Against the advice of their doctor and physiotherapist who told them that there was nothing to be done, Joos’s parents started looking for a way to fix their son’s arm and found hand specialist Frederik Verstreken MD (Monica Hospital, Antwerp, Belgium). Dr. Verstreken used Materialise’s technology, including 3D surgical planning solutions and 3D printed, patient-specific surgical guides, and Mobelife’s 3D-printed, custom-made titanium implants to perform an osteotomy and restore full-functionality to the boy’s arm.

The result of the surgery exceeded the parents’ expectations. Soon after the surgery, Joos regained the feeling in his fingers, a sensation he had not felt for the previous 6 months, and could once more enjoy life as an active young child. “I had a child with a handicap, now he’s a normally functioning boy,” Kathleen, Joos’s mom, testifies.

In the meantime, Dr. Verstreken has performed four other similar surgeries on children who lacked full mobility in their forearm after double fractures improperly healed. “These cases were so difficult and complex that it would not have been possible to obtain a successful reconstruction using conventional techniques.”

For more information, visit:

Published in Materialise

A team of researchers at Louisiana Tech University has developed an innovative method for using affordable, consumer-grade 3D printers and materials to fabricate custom medical implants that can contain antibacterial and chemotherapeutic compounds for targeted drug delivery.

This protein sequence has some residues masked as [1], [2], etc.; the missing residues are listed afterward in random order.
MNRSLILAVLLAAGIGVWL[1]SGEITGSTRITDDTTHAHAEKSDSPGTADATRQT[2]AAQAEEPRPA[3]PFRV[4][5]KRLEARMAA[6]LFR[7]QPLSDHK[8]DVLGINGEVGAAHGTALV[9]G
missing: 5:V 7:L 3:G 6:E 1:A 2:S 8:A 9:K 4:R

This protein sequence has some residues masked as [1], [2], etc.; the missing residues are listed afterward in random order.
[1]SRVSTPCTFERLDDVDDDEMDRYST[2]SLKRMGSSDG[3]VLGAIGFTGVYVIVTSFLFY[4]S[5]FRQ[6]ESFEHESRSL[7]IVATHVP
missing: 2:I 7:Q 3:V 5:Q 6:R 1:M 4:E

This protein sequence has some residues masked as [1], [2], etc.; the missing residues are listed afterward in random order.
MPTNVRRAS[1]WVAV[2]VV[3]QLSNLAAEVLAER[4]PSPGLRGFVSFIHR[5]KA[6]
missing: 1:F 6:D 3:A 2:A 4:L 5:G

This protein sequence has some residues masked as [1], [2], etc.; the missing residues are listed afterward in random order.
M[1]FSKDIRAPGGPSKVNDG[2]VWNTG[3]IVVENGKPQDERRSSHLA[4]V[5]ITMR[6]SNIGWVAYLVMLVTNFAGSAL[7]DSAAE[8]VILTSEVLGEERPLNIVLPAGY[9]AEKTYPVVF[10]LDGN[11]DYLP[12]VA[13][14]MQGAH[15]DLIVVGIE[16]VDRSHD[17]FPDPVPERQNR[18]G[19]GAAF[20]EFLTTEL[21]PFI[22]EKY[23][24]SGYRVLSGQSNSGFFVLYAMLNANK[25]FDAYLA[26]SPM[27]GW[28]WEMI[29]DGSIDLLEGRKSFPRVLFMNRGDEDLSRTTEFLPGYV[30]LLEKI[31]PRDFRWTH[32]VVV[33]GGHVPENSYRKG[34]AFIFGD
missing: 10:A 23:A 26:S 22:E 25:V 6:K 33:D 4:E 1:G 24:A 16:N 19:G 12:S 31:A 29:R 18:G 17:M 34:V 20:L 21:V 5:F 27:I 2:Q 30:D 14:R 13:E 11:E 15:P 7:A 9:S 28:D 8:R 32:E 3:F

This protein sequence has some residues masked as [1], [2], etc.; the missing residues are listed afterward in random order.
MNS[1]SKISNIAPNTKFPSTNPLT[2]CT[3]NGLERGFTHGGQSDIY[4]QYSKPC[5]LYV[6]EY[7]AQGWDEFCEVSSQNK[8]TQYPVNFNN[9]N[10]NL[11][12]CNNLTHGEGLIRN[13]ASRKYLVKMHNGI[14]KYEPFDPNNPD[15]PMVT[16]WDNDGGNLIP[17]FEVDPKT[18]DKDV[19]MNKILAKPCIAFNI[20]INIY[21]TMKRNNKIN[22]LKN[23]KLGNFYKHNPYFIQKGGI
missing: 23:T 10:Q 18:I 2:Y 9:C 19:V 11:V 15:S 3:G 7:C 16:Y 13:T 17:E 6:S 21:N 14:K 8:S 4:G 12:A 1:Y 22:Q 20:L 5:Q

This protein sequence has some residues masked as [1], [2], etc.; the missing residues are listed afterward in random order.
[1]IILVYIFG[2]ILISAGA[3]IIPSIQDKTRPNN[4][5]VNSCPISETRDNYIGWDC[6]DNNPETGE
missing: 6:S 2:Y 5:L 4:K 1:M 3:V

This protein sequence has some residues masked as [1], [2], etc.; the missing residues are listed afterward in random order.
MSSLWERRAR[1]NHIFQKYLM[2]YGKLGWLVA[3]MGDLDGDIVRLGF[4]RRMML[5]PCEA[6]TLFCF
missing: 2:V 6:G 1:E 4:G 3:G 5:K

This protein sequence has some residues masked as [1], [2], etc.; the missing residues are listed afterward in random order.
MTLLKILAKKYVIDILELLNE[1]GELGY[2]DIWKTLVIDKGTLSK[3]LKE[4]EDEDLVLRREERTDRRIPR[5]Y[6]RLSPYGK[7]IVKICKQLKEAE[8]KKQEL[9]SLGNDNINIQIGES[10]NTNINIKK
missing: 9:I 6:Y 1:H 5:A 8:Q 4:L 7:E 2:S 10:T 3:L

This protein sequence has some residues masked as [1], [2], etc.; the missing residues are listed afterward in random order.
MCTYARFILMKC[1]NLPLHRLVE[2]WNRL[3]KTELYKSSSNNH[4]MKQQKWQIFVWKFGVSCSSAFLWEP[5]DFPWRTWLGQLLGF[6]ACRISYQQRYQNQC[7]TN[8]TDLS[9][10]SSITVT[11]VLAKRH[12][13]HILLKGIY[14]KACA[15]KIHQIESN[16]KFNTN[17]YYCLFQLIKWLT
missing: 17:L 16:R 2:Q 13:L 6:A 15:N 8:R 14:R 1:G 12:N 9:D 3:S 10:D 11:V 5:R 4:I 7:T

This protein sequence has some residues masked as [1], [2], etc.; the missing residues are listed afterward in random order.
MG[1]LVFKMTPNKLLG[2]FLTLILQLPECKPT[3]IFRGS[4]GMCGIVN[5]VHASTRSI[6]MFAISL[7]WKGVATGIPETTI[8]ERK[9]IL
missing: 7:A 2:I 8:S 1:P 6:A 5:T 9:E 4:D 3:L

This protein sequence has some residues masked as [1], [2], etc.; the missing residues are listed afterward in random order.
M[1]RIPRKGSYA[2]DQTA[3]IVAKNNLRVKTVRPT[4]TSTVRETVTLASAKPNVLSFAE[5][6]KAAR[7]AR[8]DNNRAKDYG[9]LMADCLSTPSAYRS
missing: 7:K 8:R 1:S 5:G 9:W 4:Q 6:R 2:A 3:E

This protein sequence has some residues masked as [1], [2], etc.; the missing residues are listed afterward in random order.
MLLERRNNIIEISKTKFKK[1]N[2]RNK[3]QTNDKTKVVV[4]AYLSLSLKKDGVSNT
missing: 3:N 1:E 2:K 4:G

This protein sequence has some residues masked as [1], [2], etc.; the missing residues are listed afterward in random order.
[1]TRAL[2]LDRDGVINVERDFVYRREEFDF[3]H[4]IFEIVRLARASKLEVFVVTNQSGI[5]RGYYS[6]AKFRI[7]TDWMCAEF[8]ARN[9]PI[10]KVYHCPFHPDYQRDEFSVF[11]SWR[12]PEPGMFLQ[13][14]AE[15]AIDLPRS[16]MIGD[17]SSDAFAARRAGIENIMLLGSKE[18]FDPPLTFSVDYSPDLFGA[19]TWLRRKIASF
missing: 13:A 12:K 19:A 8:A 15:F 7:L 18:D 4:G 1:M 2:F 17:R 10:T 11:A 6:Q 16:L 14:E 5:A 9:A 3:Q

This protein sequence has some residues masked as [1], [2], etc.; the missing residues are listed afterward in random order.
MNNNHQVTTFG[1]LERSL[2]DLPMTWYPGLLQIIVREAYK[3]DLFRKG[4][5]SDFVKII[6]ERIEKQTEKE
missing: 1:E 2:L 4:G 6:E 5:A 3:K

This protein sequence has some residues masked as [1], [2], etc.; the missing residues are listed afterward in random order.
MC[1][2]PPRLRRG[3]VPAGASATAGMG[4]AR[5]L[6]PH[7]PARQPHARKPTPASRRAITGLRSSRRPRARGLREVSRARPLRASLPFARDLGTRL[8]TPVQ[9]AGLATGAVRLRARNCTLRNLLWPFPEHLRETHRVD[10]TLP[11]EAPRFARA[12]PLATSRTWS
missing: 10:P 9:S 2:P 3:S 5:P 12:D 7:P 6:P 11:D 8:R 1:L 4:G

The team comprised of doctoral students and research faculty from Louisiana Tech's biomedical engineering and nanosystems engineering programs collaborated to create filament extruders that can make medical-quality 3D printing filaments. Creating these filaments, which have specialized properties for drug delivery, is a new concept that can result in smart drug delivering medical implants or catheters.

"After identifying the usefulness of the 3D printers, we realized there was an opportunity for rapid prototyping using this fabrication method," said Jeffery Weisman, a doctoral student in Louisiana Tech's biomedical engineering program. "Through the addition of nanoparticles and/or other additives, this technology becomes much more viable using a common 3D printing material that is already biocompatible. The material can be loaded with antibiotics or other medicinal compounds, and the implant can be naturally broken down by the body over time."